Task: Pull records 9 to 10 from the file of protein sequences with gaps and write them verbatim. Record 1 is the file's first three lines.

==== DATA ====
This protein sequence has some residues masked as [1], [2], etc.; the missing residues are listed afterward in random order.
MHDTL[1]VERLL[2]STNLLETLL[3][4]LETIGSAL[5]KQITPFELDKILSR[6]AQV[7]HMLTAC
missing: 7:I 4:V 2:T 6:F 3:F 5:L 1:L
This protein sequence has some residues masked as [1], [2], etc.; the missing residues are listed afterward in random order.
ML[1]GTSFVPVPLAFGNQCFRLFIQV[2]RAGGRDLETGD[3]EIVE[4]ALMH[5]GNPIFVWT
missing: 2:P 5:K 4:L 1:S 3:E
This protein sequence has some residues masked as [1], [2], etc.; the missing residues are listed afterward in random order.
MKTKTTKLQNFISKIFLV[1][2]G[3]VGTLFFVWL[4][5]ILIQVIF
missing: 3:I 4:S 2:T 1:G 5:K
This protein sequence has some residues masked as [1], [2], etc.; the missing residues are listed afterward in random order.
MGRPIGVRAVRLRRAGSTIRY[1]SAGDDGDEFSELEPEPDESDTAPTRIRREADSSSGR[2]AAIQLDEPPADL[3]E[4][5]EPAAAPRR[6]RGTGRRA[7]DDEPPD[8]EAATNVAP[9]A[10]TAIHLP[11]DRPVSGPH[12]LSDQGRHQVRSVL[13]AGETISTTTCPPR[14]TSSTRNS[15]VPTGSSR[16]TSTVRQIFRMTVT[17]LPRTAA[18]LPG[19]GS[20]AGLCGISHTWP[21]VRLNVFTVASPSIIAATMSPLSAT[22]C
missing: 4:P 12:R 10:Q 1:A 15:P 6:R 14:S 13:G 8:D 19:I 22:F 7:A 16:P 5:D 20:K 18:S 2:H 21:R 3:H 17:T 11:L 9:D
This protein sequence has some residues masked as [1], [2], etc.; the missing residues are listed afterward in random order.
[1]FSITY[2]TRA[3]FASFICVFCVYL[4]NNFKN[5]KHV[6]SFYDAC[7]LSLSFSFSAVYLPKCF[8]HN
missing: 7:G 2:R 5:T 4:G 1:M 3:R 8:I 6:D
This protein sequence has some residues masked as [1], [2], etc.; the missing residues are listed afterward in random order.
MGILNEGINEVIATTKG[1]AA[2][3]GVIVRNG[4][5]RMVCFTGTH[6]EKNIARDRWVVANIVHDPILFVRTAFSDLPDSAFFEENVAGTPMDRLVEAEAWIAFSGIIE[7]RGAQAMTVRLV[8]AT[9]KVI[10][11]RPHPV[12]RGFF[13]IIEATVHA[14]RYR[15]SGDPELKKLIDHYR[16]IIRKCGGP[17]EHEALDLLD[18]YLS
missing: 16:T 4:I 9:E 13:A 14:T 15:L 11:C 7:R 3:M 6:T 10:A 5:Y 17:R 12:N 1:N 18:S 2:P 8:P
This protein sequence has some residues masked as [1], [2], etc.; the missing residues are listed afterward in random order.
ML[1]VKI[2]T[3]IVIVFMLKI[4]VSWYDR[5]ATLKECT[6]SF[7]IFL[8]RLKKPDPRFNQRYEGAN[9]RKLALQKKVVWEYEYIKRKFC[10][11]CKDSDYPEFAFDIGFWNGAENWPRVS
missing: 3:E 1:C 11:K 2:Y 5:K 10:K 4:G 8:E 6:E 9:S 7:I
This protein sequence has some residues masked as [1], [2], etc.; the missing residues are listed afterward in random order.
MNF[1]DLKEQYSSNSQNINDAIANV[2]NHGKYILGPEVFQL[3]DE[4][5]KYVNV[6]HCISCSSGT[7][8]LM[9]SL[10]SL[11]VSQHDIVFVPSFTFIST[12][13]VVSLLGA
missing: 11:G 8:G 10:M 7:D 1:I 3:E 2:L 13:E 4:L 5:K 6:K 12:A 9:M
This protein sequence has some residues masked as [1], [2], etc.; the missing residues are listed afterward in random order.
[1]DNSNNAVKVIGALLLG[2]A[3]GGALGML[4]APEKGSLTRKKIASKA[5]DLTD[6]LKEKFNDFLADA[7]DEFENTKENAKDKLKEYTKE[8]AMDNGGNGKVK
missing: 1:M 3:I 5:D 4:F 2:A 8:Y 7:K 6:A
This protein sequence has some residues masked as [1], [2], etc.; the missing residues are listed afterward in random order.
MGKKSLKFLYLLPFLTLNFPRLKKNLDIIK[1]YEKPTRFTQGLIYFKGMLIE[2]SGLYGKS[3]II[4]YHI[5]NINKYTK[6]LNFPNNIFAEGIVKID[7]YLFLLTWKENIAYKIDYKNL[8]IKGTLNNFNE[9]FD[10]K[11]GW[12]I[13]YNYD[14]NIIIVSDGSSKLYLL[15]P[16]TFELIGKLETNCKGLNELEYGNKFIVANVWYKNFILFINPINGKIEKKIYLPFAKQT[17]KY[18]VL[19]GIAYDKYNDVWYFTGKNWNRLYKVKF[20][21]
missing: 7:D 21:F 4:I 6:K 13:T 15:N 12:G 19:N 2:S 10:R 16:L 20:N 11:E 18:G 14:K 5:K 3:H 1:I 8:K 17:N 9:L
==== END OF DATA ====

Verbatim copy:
This protein sequence has some residues masked as [1], [2], etc.; the missing residues are listed afterward in random order.
[1]DNSNNAVKVIGALLLG[2]A[3]GGALGML[4]APEKGSLTRKKIASKA[5]DLTD[6]LKEKFNDFLADA[7]DEFENTKENAKDKLKEYTKE[8]AMDNGGNGKVK
missing: 1:M 3:I 5:D 4:F 2:A 8:Y 7:K 6:A
This protein sequence has some residues masked as [1], [2], etc.; the missing residues are listed afterward in random order.
MGKKSLKFLYLLPFLTLNFPRLKKNLDIIK[1]YEKPTRFTQGLIYFKGMLIE[2]SGLYGKS[3]II[4]YHI[5]NINKYTK[6]LNFPNNIFAEGIVKID[7]YLFLLTWKENIAYKIDYKNL[8]IKGTLNNFNE[9]FD[10]K[11]GW[12]I[13]YNYD[14]NIIIVSDGSSKLYLL[15]P[16]TFELIGKLETNCKGLNELEYGNKFIVANVWYKNFILFINPINGKIEKKIYLPFAKQT[17]KY[18]VL[19]GIAYDKYNDVWYFTGKNWNRLYKVKF[20][21]
missing: 7:D 21:F 4:I 6:K 13:T 15:N 12:G 19:N 2:S 10:R 16:L 20:N 11:E 18:G 14:K 5:K 3:H 1:I 8:K 17:N 9:L